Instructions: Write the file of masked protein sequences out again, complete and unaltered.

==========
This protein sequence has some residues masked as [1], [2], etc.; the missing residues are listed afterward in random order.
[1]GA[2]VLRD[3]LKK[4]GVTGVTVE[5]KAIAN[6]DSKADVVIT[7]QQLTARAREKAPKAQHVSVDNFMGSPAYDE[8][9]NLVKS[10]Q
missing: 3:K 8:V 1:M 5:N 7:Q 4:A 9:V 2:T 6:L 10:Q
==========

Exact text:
This protein sequence has some residues masked as [1], [2], etc.; the missing residues are listed afterward in random order.
[1]GA[2]VLRD[3]LKK[4]GVTGVTVE[5]KAIAN[6]DSKADVVIT[7]QQLTARAREKAPKAQHVSVDNFMGSPAYDE[8][9]NLVKS[10]Q
missing: 3:K 8:V 1:M 5:N 7:Q 4:A 9:V 2:T 6:L 10:Q